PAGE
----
Dog Bite Injury

Bitten by a dog? Not sure how to file a claim? We are here for you.

Dog attacks can result in painful injuries and costly medical bills. Here’s what you need to know about filing a dog bite claim.

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This page refers to Dog Bite Injury in South Carolina.

Since laws differ between states, if you are located in North Carolina, please click here.

Do I Need a South Carolina Dog Bite Lawyer?

In South Carolina, 45% of households own at least one dog which makes them, unofficially, “dog people.” But real responsibility comes with this title, and when an unprovoked dog bites you, you may be able to seek compensation from its owner’s insurance company. Man’s best friend sometimes turns unfriendly, and when this happens, you shouldn’t have to shoulder the bill for the doctors’ bills, emergency care, and lost wages that often follow. A South Carolina dog bite attorney can help determine if you can recover damages for your injuries.

Gold "Beware of Dog" sign
The Centers for Disease Control (CDC) estimates that about 4.5 million people are bitten by dogs each year in the United States, and more than half of the victims are children. The CDC also reports that nearly 1 in 5 people bitten by a dog require medical attention.

Luckily, South Carolina dog bite laws can help victims recover possible damages for their injuries. A report published by the Insurance Information Institute states that, nationwide, homeowner insurers paid out approximately $797 million in liability claims related to dog bites and other dog-related injuries in 2019. And the average cost per claim rose 134% from 2003 to 2019 due to higher medical costs and larger settlements and jury awards for victims.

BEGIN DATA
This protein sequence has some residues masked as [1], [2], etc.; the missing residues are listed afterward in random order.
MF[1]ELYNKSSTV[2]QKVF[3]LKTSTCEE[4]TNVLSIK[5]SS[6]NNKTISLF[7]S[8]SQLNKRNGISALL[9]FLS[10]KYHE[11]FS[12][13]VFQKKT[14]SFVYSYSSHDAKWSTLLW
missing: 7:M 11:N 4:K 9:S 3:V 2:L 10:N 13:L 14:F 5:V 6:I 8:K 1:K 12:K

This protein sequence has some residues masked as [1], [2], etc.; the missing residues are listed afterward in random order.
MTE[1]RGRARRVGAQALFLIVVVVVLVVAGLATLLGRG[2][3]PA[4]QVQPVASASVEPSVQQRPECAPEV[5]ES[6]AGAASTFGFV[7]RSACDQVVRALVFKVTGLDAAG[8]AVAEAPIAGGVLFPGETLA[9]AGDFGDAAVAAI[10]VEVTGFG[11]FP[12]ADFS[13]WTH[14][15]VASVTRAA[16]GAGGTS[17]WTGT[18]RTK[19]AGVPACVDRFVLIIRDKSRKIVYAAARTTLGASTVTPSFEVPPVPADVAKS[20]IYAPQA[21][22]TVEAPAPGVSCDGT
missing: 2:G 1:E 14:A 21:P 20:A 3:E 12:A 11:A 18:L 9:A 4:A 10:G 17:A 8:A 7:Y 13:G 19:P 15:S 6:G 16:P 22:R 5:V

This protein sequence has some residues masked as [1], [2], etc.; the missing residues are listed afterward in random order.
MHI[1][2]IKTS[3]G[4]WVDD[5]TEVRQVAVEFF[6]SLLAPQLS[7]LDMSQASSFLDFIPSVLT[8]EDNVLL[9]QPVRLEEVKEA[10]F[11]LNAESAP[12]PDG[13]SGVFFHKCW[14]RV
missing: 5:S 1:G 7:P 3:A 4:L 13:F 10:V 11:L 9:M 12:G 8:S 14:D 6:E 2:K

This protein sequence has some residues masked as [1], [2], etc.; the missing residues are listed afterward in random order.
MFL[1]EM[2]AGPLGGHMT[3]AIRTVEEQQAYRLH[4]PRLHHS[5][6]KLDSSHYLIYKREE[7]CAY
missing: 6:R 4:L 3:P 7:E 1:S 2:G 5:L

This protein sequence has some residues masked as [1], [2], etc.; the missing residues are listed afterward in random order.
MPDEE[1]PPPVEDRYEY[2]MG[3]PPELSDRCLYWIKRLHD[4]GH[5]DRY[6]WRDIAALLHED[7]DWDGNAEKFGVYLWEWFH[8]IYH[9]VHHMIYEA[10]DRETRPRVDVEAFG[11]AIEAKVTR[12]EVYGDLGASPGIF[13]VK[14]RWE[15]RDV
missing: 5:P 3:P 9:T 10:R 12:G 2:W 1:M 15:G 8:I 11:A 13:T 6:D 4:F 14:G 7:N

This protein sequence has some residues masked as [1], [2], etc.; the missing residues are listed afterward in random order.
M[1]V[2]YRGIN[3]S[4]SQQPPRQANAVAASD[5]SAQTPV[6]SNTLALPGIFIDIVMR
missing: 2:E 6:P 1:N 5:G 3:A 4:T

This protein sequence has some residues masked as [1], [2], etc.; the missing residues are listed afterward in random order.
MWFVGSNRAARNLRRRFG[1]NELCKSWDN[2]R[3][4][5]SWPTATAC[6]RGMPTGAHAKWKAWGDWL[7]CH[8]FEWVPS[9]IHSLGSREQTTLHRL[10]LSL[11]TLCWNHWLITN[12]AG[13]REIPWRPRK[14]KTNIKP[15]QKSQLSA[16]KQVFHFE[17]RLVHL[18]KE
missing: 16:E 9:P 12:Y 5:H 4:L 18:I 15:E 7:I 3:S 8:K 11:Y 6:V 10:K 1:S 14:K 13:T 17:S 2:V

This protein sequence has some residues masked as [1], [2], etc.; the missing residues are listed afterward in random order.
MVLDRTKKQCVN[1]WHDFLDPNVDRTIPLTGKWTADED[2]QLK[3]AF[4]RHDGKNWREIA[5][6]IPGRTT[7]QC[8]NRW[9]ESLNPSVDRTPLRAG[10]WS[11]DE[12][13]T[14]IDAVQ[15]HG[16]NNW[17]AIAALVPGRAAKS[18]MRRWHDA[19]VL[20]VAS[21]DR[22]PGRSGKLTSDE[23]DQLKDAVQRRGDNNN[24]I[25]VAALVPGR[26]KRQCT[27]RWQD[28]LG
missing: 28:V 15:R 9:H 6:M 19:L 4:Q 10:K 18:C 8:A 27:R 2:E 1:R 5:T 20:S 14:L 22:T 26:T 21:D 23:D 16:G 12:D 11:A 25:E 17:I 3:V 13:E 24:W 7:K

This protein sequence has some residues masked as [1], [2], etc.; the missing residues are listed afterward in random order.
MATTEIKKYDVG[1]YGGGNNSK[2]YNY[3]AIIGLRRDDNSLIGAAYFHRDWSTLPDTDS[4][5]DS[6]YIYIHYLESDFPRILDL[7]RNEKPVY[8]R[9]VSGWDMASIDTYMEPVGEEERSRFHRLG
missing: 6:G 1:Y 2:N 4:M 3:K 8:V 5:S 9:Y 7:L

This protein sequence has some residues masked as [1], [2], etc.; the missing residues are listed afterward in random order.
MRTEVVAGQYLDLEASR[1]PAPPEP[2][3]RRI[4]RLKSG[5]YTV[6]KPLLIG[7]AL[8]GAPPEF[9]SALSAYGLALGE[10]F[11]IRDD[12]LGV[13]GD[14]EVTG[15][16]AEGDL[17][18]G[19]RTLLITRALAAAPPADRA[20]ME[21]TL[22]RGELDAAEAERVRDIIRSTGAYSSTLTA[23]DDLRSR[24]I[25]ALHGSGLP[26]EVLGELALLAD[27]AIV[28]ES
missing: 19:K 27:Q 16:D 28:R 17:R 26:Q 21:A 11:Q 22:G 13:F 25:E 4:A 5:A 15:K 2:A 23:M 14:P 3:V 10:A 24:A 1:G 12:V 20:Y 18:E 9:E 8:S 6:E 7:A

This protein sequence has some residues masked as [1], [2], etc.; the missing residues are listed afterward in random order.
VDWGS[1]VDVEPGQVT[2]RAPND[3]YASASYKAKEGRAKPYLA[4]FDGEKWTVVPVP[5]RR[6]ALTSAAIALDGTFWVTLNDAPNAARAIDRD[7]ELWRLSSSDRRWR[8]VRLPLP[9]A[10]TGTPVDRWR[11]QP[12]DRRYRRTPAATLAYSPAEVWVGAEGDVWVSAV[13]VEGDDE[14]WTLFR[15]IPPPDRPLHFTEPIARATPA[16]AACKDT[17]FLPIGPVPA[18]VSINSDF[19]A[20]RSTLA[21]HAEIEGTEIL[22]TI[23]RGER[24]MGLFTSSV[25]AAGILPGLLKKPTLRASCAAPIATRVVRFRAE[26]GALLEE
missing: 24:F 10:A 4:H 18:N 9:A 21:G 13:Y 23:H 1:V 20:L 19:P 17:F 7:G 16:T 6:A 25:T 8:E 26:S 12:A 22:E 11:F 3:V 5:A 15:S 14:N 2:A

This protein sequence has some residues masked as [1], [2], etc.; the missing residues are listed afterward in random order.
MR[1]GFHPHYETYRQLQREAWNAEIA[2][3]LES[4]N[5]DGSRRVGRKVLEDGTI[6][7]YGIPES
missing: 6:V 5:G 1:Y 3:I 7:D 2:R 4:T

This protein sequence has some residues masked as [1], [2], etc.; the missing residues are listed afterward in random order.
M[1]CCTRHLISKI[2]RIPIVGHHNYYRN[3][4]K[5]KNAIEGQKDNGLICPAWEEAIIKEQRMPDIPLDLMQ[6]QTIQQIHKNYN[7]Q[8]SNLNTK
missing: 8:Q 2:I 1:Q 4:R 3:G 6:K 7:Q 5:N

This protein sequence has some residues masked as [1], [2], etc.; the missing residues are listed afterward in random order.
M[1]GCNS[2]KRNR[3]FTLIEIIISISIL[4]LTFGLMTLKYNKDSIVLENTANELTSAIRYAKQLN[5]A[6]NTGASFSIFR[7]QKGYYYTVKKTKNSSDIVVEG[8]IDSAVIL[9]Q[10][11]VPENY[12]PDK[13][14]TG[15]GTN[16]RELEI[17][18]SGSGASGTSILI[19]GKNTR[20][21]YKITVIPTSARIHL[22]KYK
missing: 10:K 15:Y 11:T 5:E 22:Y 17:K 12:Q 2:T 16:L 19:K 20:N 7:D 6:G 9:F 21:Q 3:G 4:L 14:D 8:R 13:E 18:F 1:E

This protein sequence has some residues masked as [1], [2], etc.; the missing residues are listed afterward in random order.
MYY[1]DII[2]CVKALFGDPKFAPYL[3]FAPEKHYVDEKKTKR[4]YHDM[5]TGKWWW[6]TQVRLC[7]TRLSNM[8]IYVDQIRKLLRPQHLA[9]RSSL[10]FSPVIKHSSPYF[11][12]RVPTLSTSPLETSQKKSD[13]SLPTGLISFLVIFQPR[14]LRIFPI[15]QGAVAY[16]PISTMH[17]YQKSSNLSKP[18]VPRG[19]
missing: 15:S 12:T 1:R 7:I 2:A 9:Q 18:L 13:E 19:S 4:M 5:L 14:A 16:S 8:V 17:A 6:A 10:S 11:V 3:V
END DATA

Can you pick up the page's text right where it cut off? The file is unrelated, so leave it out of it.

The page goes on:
Dog bite injury claims in South Carolina are sometimes covered by homeowners or renters insurance. People carry this type of insurance to cover these, and other, liability claims against them. So, when your neighbor’s dog bites you, it’s his insurance company, rather than he, who will probably cover the expenses if you have a claim resulting in a settlement or judgement.

If you or a loved one has been bitten or injured by a dog, contact the Law Offices of James Scott Farrin immediately. We have handled many dog bite cases, and we will listen to the details of your case and give you a free evaluation of your claim. If you decide to file a dog bite claim, we work on a contingency fee basis so you will not have to pay for a lawyer upfront.2 We only get paid an attorney’s fee if we recover compensation for you.